Capitalism Kills Nearly 1 Million Americans Per Year

Capitalism Kills

If You’re Surprised, You Haven’t Been Paying Attention

When many Americans think about unfortunate people dying in poverty, they usually picture children in a far-off land staring forlornly into the camera like in some heart-string tugging charity commercial. But in reality, the problem is a lot closer to home.

Dwindling safety nets, stagnant wages, and a lack of community resources are driving more and more Americans into a level of poverty that will claim nearly 1 million lives each year. That’s more deaths caused by capitalism than heart disease or cancer. Significantly more.

This is happening in our own backyards, or on the sidewalks in front of our houses and businesses.

Wow, That’s a Lot of People Dying in Poverty

It is a lot. It’s certainly too many. And it’s even more shocking when you consider that the total number of Americans who die each year is just over 3 million. So shocking that you might be wondering where this number comes from, and that’s totally fair.

The exact number, 874,000, comes from a Columbia University study conducted in 2011, which studied deaths between 1980 and 2007. Because of the age of the study and the worsening economic conditions we’ve been facing in the past several years, we may well have broken the 1 million mark by now.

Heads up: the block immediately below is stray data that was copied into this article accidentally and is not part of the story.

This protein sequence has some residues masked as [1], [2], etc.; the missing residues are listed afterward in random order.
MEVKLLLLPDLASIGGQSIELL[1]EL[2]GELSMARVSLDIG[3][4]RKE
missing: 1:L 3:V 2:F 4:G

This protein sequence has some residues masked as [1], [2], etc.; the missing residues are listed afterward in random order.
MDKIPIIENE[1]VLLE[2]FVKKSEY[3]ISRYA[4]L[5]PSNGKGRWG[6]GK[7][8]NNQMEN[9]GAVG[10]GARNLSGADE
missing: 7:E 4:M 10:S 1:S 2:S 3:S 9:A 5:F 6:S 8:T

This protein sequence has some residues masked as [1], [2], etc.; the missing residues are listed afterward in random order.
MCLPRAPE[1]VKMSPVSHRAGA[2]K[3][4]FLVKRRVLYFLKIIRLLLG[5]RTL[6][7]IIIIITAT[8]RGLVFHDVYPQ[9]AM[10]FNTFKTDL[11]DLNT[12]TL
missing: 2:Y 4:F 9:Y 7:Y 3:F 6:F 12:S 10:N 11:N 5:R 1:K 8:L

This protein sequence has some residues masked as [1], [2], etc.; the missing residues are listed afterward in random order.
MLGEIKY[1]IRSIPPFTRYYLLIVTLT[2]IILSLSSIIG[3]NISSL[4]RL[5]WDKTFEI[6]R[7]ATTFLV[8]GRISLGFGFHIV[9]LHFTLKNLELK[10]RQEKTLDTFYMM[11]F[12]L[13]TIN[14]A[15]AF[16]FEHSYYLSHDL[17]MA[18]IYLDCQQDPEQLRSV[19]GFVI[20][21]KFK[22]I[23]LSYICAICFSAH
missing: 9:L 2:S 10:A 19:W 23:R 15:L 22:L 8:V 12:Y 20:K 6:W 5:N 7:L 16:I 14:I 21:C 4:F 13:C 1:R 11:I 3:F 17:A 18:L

The study found the following data for the year 2000:

  • Low education accounted for approximately 245,000 deaths
  • Racial segregation accounted for approximately 176,000 deaths
  • Low social support accounted for approximately 162,000 deaths
  • Individual-level poverty accounted for approximately 133,000 deaths
  • Income inequality accounted for approximately 119,000 deaths
  • Area-level poverty accounted for approximately 39,000 deaths

The researchers refer to all these things as “social ills,” AKA byproducts of capitalism.

How Does Capitalism Kill?

Capitalism can become a factor in an individual’s death in various ways. It can be as straightforward as not being able to afford sufficient food or shelter and dying from malnutrition or exposure. Or it can be a bit more insidious.

Capitalism, or sometimes a fear of any other system but capitalism, is the cultural force that keeps Americans paying astronomical amounts for mediocre healthcare. Capitalism keeps higher education both exclusive and expensive. It also keeps people overworked, underpaid and too beaten down to organize and engage with their communities.

Capitalism is what keeps people living – and dying – in poverty. Income inequality isn’t only about income. People with the lowest incomes have an average life expectancy of six and a half years lower than those with the highest incomes. That’s before we even start discussing quality of life.

What’s Capitalism Got to Do with This?!?!

If you’re particularly fond of our current economic system, you may feel a bit defensive now. But capitalism is the engine powering the rest of the broken-down old car that got us here.